Leila Lopez writes songs that explore the depths of human relationships, with ourselves and others, and our emotional struggles as we move through this thing called life. She is vulnerable, resilient and authentic, sapient, contemplative, kind and loving, and her richly layered folk songs are imbued with those attributes.
The album is also imbued with a gentle acceptance of life’s pain, joy, challenges, and ephemeral nature. It conjures the Japanese concept “mono no aware,” the poignant, wistful reflection on the transience of existence; calling on us to be mindful and have faith that we’ll receive what we need, as being distinct from what we want.
Over email, Leila shares the dichotomies she writes about: struggling with depression while pretending like everything is okay, “the climb and fall, shadow and light, the high and low.
“My grandmother passed a couple years ago, and she was always the voice of reason for me. Light needs the dark, sorrow paves the path for joy.”
Through discussing the songs, it’s clear this is a deeply personal project that took some time. “The album was written over a period on and off of about three years, starting around spring of 2013,” Lopez explains. “The songs ended up coming together organically, but as somewhat of a timeline, or chain of events that felt cohesive to one another. They came slowly and I let them, not wanting to put pressure on the process, and to genuinely respect the space in between so I could keep it fun and natural.”
Her intuition was spot-on; the flow of the songs is seamless. And pretty much by herself in her home studio, Lopez created a gorgeous, heart-rendering album that features her playing almost every instrument: vocals, backup harmonies, guitar, bass, drums, keyboard, mandolin, and cello. The sole exception is Christabelle Merrill’s violin on one track.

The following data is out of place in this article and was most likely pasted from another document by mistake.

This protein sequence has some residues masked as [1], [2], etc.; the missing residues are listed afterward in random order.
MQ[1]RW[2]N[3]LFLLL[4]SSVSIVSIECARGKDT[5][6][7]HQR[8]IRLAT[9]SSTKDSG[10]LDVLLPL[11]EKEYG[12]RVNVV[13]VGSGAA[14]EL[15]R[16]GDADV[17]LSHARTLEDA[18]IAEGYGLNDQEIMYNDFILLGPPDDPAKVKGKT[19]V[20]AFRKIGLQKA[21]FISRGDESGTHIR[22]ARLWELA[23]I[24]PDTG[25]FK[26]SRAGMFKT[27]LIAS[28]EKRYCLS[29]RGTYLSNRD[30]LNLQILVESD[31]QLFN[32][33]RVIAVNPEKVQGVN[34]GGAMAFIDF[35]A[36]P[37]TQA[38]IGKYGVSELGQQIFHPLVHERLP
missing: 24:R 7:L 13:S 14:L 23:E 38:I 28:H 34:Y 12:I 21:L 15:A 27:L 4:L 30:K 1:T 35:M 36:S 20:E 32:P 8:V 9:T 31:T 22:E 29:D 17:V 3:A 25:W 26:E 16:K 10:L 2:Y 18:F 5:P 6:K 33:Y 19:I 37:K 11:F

The songs on the album are beautiful, poignant, interesting, and they collectively provide an examination on how life moves and morphs us. So, what is “our animal skin” and why is it important to shed it?
“The album name came from (aside from the actual lyric) the feeling that I keep having about time, and where we have been, and who we become along the way. The layers we shed both internally and externally change us whether we want them to or not. We go through this process on our own, or maybe in different relationships throughout our lives. Can we adapt to our new layers? Can we fully support the ones we love through the tides even though they may be uncertain? Sometimes we don’t even know why it’s important to shed some of our layers, or for others to do the same, and we just have to trust the process and know that whatever comes is an opportunity for so many things. We are leading ourselves along, but in so many ways, we are also just tiny particles in a really big current.”
Enjoy Leila’s songs – with bandmates Brian Green (bass), Christabelle Merrill (violin) and Julius Schlosburg (drums) – live on Friday, Sept. 22 at Flycatcher, 340 E. 6th St., starting at 8 p.m. Dutch Holly opens. Free! Details at Facebook.com/leilalopezsongs.